IFSB unveils draft standards on capital adequacy & takaful Minimum maturity of sukuk set at 5 yrs

DUBAI, Nov 1, (RTRS): The Islamic Financial Services Board (IFSB) released new draft guidelines on capital adequacy for Islamic banks and the risk management of takaful (Islamic insurance) companies, the industry body said in a statement on Thursday.
The Kuala Lumpur-based IFSB sets global guidelines for Islamic finance, although national financial regulators have the final say on how they apply these.
The IFSB released its original guidelines on capital adequacy in December 2005, based on Basel II standards which regulators were then applying around the world. Since then, global regulators have agreed on stricter Basel III standards which will be phased in over the next several years.
Sukuk (Islamic bonds), issued against assets owned by an Islamic bank, may be used by that bank as additional capital to meet regulatory minimums, the draft guidelines state.


The minimum maturity of the sukuk should be five years, and it should not have step-up features, such as periodic increases in the rate of return, giving an incentive to the issuer to redeem it. These provisions align the IFSB with Basel III.
Any capital raised through sukuk issues cannot be counted as part of the capital buffers mandated by Basel III, since sukuk are not common equity.
Because Islamic finance is more closely linked to real assets than conventional finance, it is less prone to credit bubbles, and Islamic banks do not engage in highly speculative trading, the IFSB said.
But it also noted that Islamic finance was in some ways vulnerable to cyclical swings in economies - for example, many Islamic instruments are based on commodity prices. So it makes sense for Islamic banks to build up countercyclical capital buffers in good times, the IFSB concluded; these buffers are one of the major provisions of Basel III.
The draft guidelines state how capital requirements should apply to banks’ Islamic windows, and assign risk weightings to Islamic transactions such as musharaka and mudaraba. They indicate how exposure to contracts such as profit rate swaps, the Islamic equivalent of interest rate swaps, should be calculated.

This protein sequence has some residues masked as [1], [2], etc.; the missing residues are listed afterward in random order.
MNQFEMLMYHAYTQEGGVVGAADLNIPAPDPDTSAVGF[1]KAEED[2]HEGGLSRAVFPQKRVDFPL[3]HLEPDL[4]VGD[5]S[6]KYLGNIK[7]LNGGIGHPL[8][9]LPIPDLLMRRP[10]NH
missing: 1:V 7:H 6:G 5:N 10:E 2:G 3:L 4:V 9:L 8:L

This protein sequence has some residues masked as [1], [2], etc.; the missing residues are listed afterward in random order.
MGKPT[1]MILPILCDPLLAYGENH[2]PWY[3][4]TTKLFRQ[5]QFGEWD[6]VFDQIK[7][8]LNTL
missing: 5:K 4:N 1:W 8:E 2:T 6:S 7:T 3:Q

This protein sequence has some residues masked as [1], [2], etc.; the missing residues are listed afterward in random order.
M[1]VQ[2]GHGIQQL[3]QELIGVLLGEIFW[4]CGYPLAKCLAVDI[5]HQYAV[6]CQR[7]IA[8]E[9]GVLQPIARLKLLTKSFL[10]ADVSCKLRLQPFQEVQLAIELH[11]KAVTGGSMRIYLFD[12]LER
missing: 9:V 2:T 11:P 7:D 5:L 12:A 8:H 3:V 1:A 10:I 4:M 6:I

The draft guidelines for takaful do not set numerical standards for the industry but describe risks faced by Islamic insurers, including the risk that their products become non-compliant with sharia principles.
They also describe best practices for takaful providers to manage risks, supervise their funds and disclose information.

The IFSB plans a five-month public consultation period for the draft standards, with public hearings scheduled for Nov. 19 in Dubai and Jan. 22 in Kuala Lumpur.
IFSB spokeswoman Rose Halim told Reuters that her institution’s new guidelines would address the issue of which Islamic instruments could be classified as bank capital.
“The IFSB is revising its capital adequacy standard, and in this context we are elaborating the issue of component of capital,” she said in an email.
“For issuing sukuk as part of bank capital we have proposed different types of sukuk,” Halim said, adding that sharia advisors where still discussing details.
It will be up to national regulators, taking into account the advice of the IFSB, to determine which sukuk structures can be classified as capital and to what extent.
The sukuk sale is likely to be benchmark-sized, a source at one of the arrangers said; benchmark bonds are typically $500 million or more in size.
Last year Saudi Arabia-based Bank Al Jazira strengthened its capital base by issuing a 10-year, 1 billion riyal ($265 million) sukuk, which it said would be classified as Tier 2 capital.

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